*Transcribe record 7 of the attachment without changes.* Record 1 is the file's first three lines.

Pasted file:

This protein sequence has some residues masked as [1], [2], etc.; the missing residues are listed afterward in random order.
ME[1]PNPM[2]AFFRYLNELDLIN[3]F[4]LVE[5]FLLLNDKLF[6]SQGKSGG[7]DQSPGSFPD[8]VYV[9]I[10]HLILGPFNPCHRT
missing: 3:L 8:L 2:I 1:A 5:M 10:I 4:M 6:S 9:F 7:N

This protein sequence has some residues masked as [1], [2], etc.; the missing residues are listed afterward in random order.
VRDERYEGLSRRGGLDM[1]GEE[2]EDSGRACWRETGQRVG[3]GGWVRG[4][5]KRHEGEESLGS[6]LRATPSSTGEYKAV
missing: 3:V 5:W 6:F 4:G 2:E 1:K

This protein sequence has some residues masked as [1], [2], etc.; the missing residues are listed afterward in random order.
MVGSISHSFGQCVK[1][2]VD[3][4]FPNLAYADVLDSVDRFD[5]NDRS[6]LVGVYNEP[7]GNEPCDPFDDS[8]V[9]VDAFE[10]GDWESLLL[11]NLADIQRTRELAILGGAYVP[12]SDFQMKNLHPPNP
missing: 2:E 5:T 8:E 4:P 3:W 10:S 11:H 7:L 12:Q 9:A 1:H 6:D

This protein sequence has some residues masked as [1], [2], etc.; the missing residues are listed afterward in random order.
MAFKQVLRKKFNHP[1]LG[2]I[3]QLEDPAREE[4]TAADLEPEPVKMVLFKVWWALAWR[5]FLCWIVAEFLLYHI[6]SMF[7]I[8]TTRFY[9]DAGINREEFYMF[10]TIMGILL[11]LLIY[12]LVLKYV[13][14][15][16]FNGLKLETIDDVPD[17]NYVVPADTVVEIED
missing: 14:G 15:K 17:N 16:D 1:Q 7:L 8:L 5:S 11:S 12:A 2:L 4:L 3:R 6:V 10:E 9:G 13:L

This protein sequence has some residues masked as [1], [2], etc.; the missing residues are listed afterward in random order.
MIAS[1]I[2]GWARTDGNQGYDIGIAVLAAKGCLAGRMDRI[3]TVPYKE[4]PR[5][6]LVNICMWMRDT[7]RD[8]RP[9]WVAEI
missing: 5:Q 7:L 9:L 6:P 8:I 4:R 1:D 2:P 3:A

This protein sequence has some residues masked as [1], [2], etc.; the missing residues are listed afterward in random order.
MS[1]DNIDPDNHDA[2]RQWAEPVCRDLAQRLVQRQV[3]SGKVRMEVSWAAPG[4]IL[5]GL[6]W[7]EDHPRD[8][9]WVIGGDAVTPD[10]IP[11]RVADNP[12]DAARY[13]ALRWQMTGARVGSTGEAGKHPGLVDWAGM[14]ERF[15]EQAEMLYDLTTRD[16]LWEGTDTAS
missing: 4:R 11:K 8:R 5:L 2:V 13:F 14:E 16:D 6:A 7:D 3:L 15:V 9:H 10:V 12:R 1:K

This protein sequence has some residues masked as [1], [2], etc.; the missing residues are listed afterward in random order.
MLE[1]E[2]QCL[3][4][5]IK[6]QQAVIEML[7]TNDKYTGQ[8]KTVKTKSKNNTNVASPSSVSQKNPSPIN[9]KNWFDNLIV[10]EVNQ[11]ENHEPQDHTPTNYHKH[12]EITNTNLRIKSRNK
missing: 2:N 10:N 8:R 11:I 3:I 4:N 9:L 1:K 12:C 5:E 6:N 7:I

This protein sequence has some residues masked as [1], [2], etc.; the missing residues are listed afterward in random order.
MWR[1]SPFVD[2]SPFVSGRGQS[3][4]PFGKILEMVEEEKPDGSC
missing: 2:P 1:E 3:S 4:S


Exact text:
This protein sequence has some residues masked as [1], [2], etc.; the missing residues are listed afterward in random order.
MLE[1]E[2]QCL[3][4][5]IK[6]QQAVIEML[7]TNDKYTGQ[8]KTVKTKSKNNTNVASPSSVSQKNPSPIN[9]KNWFDNLIV[10]EVNQ[11]ENHEPQDHTPTNYHKH[12]EITNTNLRIKSRNK
missing: 2:N 10:N 8:R 11:I 3:I 4:N 9:L 1:K 12:C 5:E 6:N 7:I